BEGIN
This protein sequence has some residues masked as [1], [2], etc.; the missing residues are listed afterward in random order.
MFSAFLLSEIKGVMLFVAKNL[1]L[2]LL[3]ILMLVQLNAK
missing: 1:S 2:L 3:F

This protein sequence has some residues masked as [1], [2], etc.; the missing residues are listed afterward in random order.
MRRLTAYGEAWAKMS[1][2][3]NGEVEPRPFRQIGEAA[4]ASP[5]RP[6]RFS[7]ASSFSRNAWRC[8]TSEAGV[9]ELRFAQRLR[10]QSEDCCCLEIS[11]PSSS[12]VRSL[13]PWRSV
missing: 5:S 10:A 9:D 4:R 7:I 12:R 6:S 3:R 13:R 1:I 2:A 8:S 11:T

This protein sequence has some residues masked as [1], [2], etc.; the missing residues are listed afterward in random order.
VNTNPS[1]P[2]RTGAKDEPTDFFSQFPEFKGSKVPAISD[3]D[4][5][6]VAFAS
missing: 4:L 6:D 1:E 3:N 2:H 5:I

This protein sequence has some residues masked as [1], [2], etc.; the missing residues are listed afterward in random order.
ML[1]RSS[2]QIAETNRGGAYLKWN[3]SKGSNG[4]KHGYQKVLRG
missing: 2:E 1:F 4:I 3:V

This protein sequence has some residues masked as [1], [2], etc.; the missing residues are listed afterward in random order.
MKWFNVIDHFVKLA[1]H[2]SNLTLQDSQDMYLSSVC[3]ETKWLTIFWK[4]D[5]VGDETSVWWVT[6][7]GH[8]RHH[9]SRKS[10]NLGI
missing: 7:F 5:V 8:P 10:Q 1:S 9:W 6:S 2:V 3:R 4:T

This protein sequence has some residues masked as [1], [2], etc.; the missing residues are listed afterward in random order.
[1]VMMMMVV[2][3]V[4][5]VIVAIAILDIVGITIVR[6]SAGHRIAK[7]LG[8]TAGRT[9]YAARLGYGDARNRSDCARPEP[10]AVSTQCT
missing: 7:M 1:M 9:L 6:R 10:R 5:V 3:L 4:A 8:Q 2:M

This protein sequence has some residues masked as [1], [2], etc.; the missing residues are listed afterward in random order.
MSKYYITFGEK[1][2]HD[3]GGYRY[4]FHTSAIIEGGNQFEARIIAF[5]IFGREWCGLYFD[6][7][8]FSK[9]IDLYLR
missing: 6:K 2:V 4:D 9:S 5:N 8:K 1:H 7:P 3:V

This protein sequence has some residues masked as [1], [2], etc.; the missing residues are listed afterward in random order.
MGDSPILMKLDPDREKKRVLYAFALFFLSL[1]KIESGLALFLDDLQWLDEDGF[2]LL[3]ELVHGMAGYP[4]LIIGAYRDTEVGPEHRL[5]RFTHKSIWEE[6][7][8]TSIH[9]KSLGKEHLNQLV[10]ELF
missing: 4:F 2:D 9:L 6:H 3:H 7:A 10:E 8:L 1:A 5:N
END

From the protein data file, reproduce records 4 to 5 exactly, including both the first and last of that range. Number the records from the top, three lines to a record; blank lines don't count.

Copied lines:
This protein sequence has some residues masked as [1], [2], etc.; the missing residues are listed afterward in random order.
ML[1]RSS[2]QIAETNRGGAYLKWN[3]SKGSNG[4]KHGYQKVLRG
missing: 2:E 1:F 4:I 3:V

This protein sequence has some residues masked as [1], [2], etc.; the missing residues are listed afterward in random order.
MKWFNVIDHFVKLA[1]H[2]SNLTLQDSQDMYLSSVC[3]ETKWLTIFWK[4]D[5]VGDETSVWWVT[6][7]GH[8]RHH[9]SRKS[10]NLGI
missing: 7:F 5:V 8:P 10:Q 1:S 9:W 6:S 2:V 3:R 4:T